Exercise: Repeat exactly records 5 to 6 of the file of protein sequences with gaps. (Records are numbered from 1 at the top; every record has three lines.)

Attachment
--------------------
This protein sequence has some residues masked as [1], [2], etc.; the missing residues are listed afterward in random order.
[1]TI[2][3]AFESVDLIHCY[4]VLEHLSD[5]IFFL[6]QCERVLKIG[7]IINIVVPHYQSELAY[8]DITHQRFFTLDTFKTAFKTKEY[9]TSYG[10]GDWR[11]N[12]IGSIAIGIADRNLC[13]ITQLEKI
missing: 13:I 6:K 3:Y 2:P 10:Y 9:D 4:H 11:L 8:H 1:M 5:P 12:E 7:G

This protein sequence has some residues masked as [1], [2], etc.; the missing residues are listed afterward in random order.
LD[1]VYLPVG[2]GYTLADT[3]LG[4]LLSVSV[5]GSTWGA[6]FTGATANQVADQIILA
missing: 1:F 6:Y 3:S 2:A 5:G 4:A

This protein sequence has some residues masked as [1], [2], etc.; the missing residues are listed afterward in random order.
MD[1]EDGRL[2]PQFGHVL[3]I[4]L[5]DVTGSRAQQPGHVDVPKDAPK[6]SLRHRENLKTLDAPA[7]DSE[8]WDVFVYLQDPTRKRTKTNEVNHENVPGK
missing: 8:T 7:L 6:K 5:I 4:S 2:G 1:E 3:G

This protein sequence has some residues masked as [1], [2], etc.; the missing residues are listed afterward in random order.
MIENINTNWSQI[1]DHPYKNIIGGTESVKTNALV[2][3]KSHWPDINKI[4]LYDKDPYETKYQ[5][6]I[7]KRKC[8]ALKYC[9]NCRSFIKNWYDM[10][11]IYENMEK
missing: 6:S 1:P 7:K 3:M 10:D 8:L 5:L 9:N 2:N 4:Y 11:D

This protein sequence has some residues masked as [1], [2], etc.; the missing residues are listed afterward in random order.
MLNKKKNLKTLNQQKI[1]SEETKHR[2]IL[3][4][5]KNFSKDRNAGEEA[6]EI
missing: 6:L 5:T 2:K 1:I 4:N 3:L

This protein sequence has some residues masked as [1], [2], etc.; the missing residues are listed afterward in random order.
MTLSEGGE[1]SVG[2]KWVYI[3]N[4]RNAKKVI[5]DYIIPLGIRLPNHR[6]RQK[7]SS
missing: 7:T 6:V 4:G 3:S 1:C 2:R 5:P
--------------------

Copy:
This protein sequence has some residues masked as [1], [2], etc.; the missing residues are listed afterward in random order.
MLNKKKNLKTLNQQKI[1]SEETKHR[2]IL[3][4][5]KNFSKDRNAGEEA[6]EI
missing: 6:L 5:T 2:K 1:I 4:N 3:L

This protein sequence has some residues masked as [1], [2], etc.; the missing residues are listed afterward in random order.
MTLSEGGE[1]SVG[2]KWVYI[3]N[4]RNAKKVI[5]DYIIPLGIRLPNHR[6]RQK[7]SS
missing: 7:T 6:V 4:G 3:S 1:C 2:R 5:P